No Queue For the Faith Zone


What more appropriate way to begin the third millennium of the Christian era than with the inauguration of a totally new religion? And who more appropriate to announce its inauguration than Queen Elizabeth II and her Archbishop?

For the benefit of Americans and people who don't care, I should point out that a complex series of historical accidents means that the British head of state (Liz, not Tony) is also the head of the Church of England. This means that Church and State are bound together in complicated ways; however, it makes very little difference since the Queen gets to keep her political and religious powers only on condition that she doesn't use them for anything. (A similar situation prevailed until recently in the Isle of Man: Britain agreed to let them retain the death penalty, and in return, they agreed to not actually execute anybody. It's this kind of clear thinking which makes England what it is to today.) There is a general feeling that disestablishing the church of England—legally separating church from state—would be a bad thing: it would mean that everyone would stop going to church and we wouldn't be able to teach school children about evolution. I mention this only because it gives me the excuse to use the word 'antidisestablishmentarianism.'

Now, according to an ancient tradition dating back to 1940, every Christmas the Queen delivers a Message to the Nation. (Or, rather, to the Commonwealth: the Queen is the only person who knows what, and for that matter where, the Commonwealth is.) It’s a tradition I rather approve of; the whole country gathering in front of the wireless on Christmas afternoon to be greeted warmly by the grandmother of the nation. How nice.

I expect you watched it too. After a boys choir and some preliminary waffle about firemen Her Majesty put on her serious 'I'm descended from Henry VIII and Cardinal Wolsey' face and did the religious bit:

'At the centre of our lives must be the message at the heart of Christianity and all the great religions. That message — 'Love they neighbour as thyself,' may be for Christians, 2000 years old. But it is as relevant today as it ever was.'

I'm always a bit worried when people talk about what 'all the major religions' agree on. It's difficult enough to find something that all Christians agree on, so bringing, say, Shinto into the equation seems foolhardy. Anyway, what counts as a 'major' religion? Is the decision based on antiquity or number of adherents, or batting average over the last season, or what? If you asked me 'What one thing do all religions have in common,' I think I might go for 'They all think you should go to a particular place at a particular time and sing songs'. 'They all believe in God, gods or goddesses' is no good, since it leaves out some forms of Buddhism and the Bishop of Durham.

'But surely, Andrew…If you are an old lady with a silly hat trying to say something uplifting between the Christmas pud and the Who Wants to be a Millionaire Christmas Special; and if mentioning 'the heart of Christianity' comes into your brief, then surely, you could do an awful lot worse than 'Love your neighbour as yourself'. It's in the Bible. Jesus said it. It is the heart of Christianity. Claiming that the Queen isn't theologically sound is one thing, but claiming that Jesus isn't is something else. Next thing we know, you'll be casting aspersions on Cliff Richard.'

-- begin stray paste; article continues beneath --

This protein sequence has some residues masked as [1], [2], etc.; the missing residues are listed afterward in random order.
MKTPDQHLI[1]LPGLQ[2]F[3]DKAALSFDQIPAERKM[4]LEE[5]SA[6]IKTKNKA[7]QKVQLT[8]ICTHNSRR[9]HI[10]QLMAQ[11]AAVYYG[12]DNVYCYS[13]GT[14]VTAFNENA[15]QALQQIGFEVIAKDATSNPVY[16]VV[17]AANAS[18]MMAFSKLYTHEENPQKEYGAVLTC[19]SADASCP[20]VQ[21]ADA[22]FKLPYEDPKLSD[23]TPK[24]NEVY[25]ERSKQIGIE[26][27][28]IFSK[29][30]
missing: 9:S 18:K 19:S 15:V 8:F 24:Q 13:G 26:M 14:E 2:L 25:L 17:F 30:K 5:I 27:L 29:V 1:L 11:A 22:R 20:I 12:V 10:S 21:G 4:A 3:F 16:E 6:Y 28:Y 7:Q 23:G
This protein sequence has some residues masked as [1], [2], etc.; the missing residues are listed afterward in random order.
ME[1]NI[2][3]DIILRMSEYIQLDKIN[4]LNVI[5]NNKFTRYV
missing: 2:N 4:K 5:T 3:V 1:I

Ah, but there's a problem. When I was twelve I got Grade I Honours at the annual Sunday School Scripture Exam. One of the things you had to do was memorise a passage from the Bible by heart. My memory passage was Mark 12 v 29. I can still remember it:

'The first of all the commandments is, Hear, O Israel; The Lord our God is one Lord: And thou shalt love the Lord they God with all thy heart, and with all thy soul, and with all thy mind, and with all thy strength: this is the first commandment. And the second is like, namely this, Thou shalt love thy neighbour as thyself. There is none other commandment greater than these.'

See, David Blunkett was right: rote learning does have value.

And there is the point. The Queen misquoted. What she claimed as the heart of Christianity, was actually according to Jesus the second most important commandment. Loving God was the most important.

But it isn't only the Queen. The Archbishop of Canterbury also got to Talk to the Nation. His speech was delivered on New Years Day (appropriately enough, a day with no religious significance whatsoever). His take on 'the very heart of Christianity' went like this.

'Each act of generosity and selflessness continues to signal the presence of Jesus Christ in history….It is through the quiet acts of kindness and mercy conducted by often unknown people that the course of history is changed. It was changed forever by the extraordinary life of Jesus Christ.'

My local Vicar also got in on the act. Her Christmas morning service encouraged us to 'consider Jesus as the light of the world.' She explained that we light candles at Christmas in order to remind us that Jesus is brought us light. Candles are, (like so many other things), at the very heart of our worship. 'And the light that Jesus brought into the world' she intoned 'Is the light of goodness. The light of kindness. The light of selflessness.'

Now, maybe I'm attaching too much importance to all this. Maybe spiritual leaders always talk a load of old codswallop on ceremonial occasions. The Queen knew perfectly well that everyone would be feeling very sleepy after Christmas lunch. The Archbishop knew that he was preaching on the morning after the biggest piss-up of the last 1000 years and that in all probability no-one would be sober enough to find the TV remote, let alone push the on button. The Vicar had only got to look along the pews to see that there were a grand total of 24 people in the church, about half of whom were conscious. So you can't really blame them if they didn't spend very long thinking about their sermons. Quite likely, the Vicar could not have told you what she meant by 'goodness,' any more than Tony Blair could tell you what he means by 'new.' Probably we were dealing with bankrupt newspeak: words with literally nothing behind them, a language game in which you go through the motions of saying 'morality, goodness, tradition, society' because that is the kind of thing which people say at times like this. There is a space in your service where you stand up and talk: it wouldn't feel like a real service if you didn't, so I'd better say something—but I don't actually expect anyone to listen.

It is probably very unfair of me to try to derive any theological system from anything that I heard preached at Christmas. But, in the spirit of generosity and selflessness, I propose to do so anyway.